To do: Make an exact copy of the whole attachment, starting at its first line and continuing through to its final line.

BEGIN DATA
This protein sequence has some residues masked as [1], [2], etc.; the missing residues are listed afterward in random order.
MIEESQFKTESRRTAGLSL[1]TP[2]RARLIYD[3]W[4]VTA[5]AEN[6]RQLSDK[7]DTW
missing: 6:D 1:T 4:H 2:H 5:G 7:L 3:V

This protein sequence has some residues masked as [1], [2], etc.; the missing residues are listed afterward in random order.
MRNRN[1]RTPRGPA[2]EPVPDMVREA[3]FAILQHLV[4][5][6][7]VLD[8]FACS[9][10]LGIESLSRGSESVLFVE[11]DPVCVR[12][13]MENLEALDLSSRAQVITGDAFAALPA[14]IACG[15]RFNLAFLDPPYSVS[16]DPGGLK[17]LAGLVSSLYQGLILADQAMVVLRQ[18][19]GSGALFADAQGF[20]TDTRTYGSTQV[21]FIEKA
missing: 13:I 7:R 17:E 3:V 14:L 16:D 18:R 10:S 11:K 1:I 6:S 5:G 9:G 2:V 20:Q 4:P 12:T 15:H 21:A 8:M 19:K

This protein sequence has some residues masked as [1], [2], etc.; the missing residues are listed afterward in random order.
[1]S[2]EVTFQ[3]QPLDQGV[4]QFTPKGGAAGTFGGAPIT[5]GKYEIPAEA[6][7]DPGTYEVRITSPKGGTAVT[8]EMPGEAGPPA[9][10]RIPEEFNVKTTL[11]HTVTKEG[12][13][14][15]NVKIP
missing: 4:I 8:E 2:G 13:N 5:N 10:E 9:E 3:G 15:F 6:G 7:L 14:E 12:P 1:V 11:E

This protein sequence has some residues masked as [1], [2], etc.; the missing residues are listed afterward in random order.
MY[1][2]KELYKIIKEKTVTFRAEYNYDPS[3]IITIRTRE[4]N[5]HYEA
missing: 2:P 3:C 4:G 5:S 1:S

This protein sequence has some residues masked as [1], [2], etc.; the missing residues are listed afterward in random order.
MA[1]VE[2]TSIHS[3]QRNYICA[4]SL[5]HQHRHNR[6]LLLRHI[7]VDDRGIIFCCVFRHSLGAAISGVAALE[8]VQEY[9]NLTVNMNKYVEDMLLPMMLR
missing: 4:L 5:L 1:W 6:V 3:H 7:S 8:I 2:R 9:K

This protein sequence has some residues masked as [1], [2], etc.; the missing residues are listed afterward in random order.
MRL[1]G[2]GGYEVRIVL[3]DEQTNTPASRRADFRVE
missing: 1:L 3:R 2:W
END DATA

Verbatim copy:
This protein sequence has some residues masked as [1], [2], etc.; the missing residues are listed afterward in random order.
MIEESQFKTESRRTAGLSL[1]TP[2]RARLIYD[3]W[4]VTA[5]AEN[6]RQLSDK[7]DTW
missing: 6:D 1:T 4:H 2:H 5:G 7:L 3:V

This protein sequence has some residues masked as [1], [2], etc.; the missing residues are listed afterward in random order.
MRNRN[1]RTPRGPA[2]EPVPDMVREA[3]FAILQHLV[4][5][6][7]VLD[8]FACS[9][10]LGIESLSRGSESVLFVE[11]DPVCVR[12][13]MENLEALDLSSRAQVITGDAFAALPA[14]IACG[15]RFNLAFLDPPYSVS[16]DPGGLK[17]LAGLVSSLYQGLILADQAMVVLRQ[18][19]GSGALFADAQGF[20]TDTRTYGSTQV[21]FIEKA
missing: 13:I 7:R 17:E 3:V 14:L 16:D 18:R 10:S 11:K 1:I 6:S 5:G 9:G 2:V 20:Q 4:P 12:T 15:H 21:A 8:M 19:K

This protein sequence has some residues masked as [1], [2], etc.; the missing residues are listed afterward in random order.
[1]S[2]EVTFQ[3]QPLDQGV[4]QFTPKGGAAGTFGGAPIT[5]GKYEIPAEA[6][7]DPGTYEVRITSPKGGTAVT[8]EMPGEAGPPA[9][10]RIPEEFNVKTTL[11]HTVTKEG[12][13][14][15]NVKIP
missing: 4:I 8:E 2:G 13:N 5:N 10:E 9:E 3:G 15:F 6:G 7:L 14:E 12:P 1:V 11:E

This protein sequence has some residues masked as [1], [2], etc.; the missing residues are listed afterward in random order.
MY[1][2]KELYKIIKEKTVTFRAEYNYDPS[3]IITIRTRE[4]N[5]HYEA
missing: 2:P 3:C 4:G 5:S 1:S

This protein sequence has some residues masked as [1], [2], etc.; the missing residues are listed afterward in random order.
MA[1]VE[2]TSIHS[3]QRNYICA[4]SL[5]HQHRHNR[6]LLLRHI[7]VDDRGIIFCCVFRHSLGAAISGVAALE[8]VQEY[9]NLTVNMNKYVEDMLLPMMLR
missing: 4:L 5:L 1:W 6:V 3:H 7:S 8:I 2:R 9:K

This protein sequence has some residues masked as [1], [2], etc.; the missing residues are listed afterward in random order.
MRL[1]G[2]GGYEVRIVL[3]DEQTNTPASRRADFRVE
missing: 1:L 3:R 2:W